- Author: Brenda Dawson
Walking through a field lined with row upon row of different vegetables — many ready for the picking — can be an exercise in abundance. When you're faced with the prospects of a huge, just-picked Japanese cabbage or spicy green lo bok pulled fresh from the ground, suddenly vegetables might seem like less of a chore and more of an adventure.
I had a chance recently to visit Tchieng Farms with Richard Molinar and Michael Yang, both of UC Cooperative Extension Fresno County and the Small Farm Program. This pair has been part of the Great Veggie Adventure over the last several months along with the rest of the
- Author: Eve Hightower
Adding to a growing list of campus-produced products, Russell Ranch has introduced a new UC Davis product -- Russell Ranch Dried Tomatoes.
Russell Ranch Dried Tomatoes are grown at UC Davis' Russell Ranch Sustainable Agriculture Facility, a 300-acre farm west of campus. The organically grown tomatoes are part of a century-long study of agricultural sustainability at the ranch that compares the long-term effects of different ways of farming.
Research at Russell Ranch focuses on soil and water quality, nutrient cycling, pests and profitability.
“We developed this product to help meet a campus desire for more locally grown food. We also...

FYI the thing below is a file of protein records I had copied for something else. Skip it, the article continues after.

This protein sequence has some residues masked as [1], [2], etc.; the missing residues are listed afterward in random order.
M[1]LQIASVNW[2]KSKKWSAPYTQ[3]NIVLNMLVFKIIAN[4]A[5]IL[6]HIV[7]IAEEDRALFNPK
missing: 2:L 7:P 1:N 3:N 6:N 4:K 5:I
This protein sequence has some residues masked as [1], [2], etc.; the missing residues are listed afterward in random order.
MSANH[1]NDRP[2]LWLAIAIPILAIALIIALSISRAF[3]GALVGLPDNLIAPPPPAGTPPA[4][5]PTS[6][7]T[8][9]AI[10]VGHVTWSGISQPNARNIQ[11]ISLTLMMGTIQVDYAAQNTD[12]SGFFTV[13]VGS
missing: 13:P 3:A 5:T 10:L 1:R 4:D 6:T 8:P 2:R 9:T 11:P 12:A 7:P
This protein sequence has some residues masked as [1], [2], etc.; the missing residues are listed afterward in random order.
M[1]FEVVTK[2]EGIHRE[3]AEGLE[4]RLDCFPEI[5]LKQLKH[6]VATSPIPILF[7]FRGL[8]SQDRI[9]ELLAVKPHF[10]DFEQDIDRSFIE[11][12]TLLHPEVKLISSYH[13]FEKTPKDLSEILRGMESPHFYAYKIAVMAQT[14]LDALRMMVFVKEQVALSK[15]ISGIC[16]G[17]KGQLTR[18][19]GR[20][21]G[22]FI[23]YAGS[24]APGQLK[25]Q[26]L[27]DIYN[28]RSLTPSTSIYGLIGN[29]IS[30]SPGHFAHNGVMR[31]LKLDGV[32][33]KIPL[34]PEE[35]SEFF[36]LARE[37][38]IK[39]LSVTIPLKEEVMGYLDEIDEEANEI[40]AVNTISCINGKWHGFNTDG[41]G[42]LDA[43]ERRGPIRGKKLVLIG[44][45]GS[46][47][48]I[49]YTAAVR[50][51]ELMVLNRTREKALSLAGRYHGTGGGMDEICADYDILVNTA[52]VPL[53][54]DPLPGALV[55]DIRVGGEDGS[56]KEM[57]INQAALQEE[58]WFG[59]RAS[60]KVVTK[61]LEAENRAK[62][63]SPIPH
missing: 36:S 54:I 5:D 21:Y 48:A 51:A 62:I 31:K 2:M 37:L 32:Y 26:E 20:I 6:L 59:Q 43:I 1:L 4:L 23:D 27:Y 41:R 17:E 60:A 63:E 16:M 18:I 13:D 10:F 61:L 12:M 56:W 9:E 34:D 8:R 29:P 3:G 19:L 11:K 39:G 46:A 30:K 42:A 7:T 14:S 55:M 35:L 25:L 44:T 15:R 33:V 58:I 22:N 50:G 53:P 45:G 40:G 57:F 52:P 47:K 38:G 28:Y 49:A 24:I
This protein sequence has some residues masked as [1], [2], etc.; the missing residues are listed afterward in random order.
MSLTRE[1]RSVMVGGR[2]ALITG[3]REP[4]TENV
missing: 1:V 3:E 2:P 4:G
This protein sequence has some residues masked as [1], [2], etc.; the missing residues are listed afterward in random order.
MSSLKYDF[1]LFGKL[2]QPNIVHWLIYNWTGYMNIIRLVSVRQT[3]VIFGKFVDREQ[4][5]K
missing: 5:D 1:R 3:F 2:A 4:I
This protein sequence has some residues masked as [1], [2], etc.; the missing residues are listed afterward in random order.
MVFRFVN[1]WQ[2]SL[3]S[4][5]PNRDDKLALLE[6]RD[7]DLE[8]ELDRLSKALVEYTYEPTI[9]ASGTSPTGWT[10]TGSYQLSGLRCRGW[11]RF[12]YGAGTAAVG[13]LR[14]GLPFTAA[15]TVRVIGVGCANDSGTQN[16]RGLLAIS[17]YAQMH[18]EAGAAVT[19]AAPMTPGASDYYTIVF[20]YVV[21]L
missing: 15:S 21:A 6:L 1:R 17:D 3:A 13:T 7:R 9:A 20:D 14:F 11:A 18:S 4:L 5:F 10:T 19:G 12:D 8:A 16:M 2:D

- Author: Pamela Kan-Rice
UC’s Food Stamp Nutrition and Education Program, or FSNEP, has officially changed its name to University of California CalFresh Nutrition Education Program, or UC CalFresh for short.
In 2008 the U.S. Department of Agriculture’s Food and Nutrition Service changed the name of the food stamp program to the Supplemental Nutrition Assistance Program (SNAP). Last year, the California Department of Social Services updated to CalFresh, the name of the state program that issues monthly electronic benefits that can be used to buy food.
“Since food stamps are no longer used nationally, and the name...
- Author: Pamela M. Geisel
I have this huge grapefruit tree in my garden. It is at least 30 feet high and just as wide. It must be at least 70 years old and yields hundreds of pounds of grapefruit annually. The variety is an old standard variety called "Marsh." Marsh grapefruit were introduced in Florida in 1860 and it has been in the industry ever since. It is relatively cold hardy variety and has survived many hard freezes here in northern California. Even though our grapefruit tree gives us a lot of fruit and it has a very long harvest period (February to August), I have to say it isn’t the best tasting variety of grapefruit I have ever had. No, that honor would go to some of the more recent grapefruit introductions. There are several hybrid...
- Author: Suanne Klahorst
On a recent Sunday night I went to see Charles Bamforth, the University of California's only professor of brewing, speak at Sudwerk Riverside in Folsom, hosted by the Sacramento Chapter of the UC Davis Alumni Association. The standing-room-only banquet room had an empty seat next to a winemaker and a food scientist; a married couple who came back early from a weekend in Santa Cruz for some edutainment and local brew. Bamforth can pack ‘em in on most of his speaking venues.
Bamforth teaches in the UC Davis food science department. Brewing is fermentation science, which is a food science, and Bamforth’s book on Beer and Health is proof that beer is indeed food. He claims beer is...